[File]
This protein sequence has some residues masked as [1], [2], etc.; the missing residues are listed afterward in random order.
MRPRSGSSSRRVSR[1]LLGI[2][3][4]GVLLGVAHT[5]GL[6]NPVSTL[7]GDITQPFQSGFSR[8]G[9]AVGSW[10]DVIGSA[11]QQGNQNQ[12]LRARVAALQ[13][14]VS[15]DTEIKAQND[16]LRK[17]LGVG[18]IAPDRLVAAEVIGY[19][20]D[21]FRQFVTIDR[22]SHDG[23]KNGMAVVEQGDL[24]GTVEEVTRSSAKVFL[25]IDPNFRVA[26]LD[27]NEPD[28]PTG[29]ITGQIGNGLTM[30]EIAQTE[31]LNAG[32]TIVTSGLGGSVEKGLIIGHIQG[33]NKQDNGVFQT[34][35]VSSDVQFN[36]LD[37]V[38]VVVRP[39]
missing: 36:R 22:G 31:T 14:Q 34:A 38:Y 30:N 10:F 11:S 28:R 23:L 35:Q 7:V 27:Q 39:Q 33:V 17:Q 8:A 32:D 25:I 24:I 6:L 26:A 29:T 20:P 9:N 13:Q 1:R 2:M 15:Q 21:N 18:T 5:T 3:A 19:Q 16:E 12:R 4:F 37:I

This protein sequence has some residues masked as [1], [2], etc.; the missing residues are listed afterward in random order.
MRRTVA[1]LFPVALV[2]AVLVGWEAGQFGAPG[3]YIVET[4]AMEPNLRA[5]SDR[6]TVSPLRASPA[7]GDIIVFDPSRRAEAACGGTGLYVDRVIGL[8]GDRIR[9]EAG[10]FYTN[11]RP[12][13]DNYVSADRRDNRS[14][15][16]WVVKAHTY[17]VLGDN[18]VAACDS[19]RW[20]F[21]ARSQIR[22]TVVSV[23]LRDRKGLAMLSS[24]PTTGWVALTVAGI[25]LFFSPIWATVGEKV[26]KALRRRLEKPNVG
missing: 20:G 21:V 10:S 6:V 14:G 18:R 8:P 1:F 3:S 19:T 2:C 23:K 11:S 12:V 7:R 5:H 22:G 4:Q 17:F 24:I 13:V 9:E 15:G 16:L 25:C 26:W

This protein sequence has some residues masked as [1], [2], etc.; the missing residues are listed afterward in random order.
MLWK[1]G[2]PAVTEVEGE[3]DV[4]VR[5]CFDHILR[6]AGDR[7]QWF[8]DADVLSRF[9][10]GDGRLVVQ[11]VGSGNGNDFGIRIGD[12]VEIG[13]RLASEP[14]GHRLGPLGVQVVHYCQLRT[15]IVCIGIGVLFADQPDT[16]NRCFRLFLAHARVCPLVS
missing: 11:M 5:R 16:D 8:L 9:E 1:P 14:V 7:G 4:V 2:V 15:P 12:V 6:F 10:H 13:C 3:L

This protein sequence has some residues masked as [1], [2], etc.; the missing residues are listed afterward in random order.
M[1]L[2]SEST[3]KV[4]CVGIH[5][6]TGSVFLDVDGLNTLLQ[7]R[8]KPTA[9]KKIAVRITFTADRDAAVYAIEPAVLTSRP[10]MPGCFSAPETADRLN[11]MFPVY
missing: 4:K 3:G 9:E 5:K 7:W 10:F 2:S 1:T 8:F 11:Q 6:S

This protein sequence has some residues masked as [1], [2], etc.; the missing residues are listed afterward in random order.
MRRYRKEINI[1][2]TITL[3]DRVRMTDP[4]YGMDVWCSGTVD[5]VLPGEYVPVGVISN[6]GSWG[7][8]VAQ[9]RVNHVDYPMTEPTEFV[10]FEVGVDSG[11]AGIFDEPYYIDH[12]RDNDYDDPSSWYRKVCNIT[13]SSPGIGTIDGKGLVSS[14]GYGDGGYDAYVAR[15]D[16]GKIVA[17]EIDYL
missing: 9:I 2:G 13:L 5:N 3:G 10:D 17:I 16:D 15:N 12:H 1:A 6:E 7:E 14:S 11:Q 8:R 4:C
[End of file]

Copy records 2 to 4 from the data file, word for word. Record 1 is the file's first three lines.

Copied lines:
This protein sequence has some residues masked as [1], [2], etc.; the missing residues are listed afterward in random order.
MRRTVA[1]LFPVALV[2]AVLVGWEAGQFGAPG[3]YIVET[4]AMEPNLRA[5]SDR[6]TVSPLRASPA[7]GDIIVFDPSRRAEAACGGTGLYVDRVIGL[8]GDRIR[9]EAG[10]FYTN[11]RP[12][13]DNYVSADRRDNRS[14][15][16]WVVKAHTY[17]VLGDN[18]VAACDS[19]RW[20]F[21]ARSQIR[22]TVVSV[23]LRDRKGLAMLSS[24]PTTGWVALTVAGI[25]LFFSPIWATVGEKV[26]KALRRRLEKPNVG
missing: 20:G 21:V 10:S 6:V 14:G 18:R 8:P 1:F 3:S 19:T 2:C 23:K 11:S 12:V 7:R 5:H 22:G 4:Q 17:F 24:I 13:V 9:E 15:G 16:L 25:C 26:W

This protein sequence has some residues masked as [1], [2], etc.; the missing residues are listed afterward in random order.
MLWK[1]G[2]PAVTEVEGE[3]DV[4]VR[5]CFDHILR[6]AGDR[7]QWF[8]DADVLSRF[9][10]GDGRLVVQ[11]VGSGNGNDFGIRIGD[12]VEIG[13]RLASEP[14]GHRLGPLGVQVVHYCQLRT[15]IVCIGIGVLFADQPDT[16]NRCFRLFLAHARVCPLVS
missing: 11:M 5:R 16:D 8:L 9:E 1:P 14:V 7:G 4:V 2:V 15:P 12:V 6:F 10:H 13:C 3:L

This protein sequence has some residues masked as [1], [2], etc.; the missing residues are listed afterward in random order.
M[1]L[2]SEST[3]KV[4]CVGIH[5][6]TGSVFLDVDGLNTLLQ[7]R[8]KPTA[9]KKIAVRITFTADRDAAVYAIEPAVLTSRP[10]MPGCFSAPETADRLN[11]MFPVY
missing: 4:K 3:G 9:E 5:K 7:W 10:F 2:S 1:T 8:F 11:Q 6:S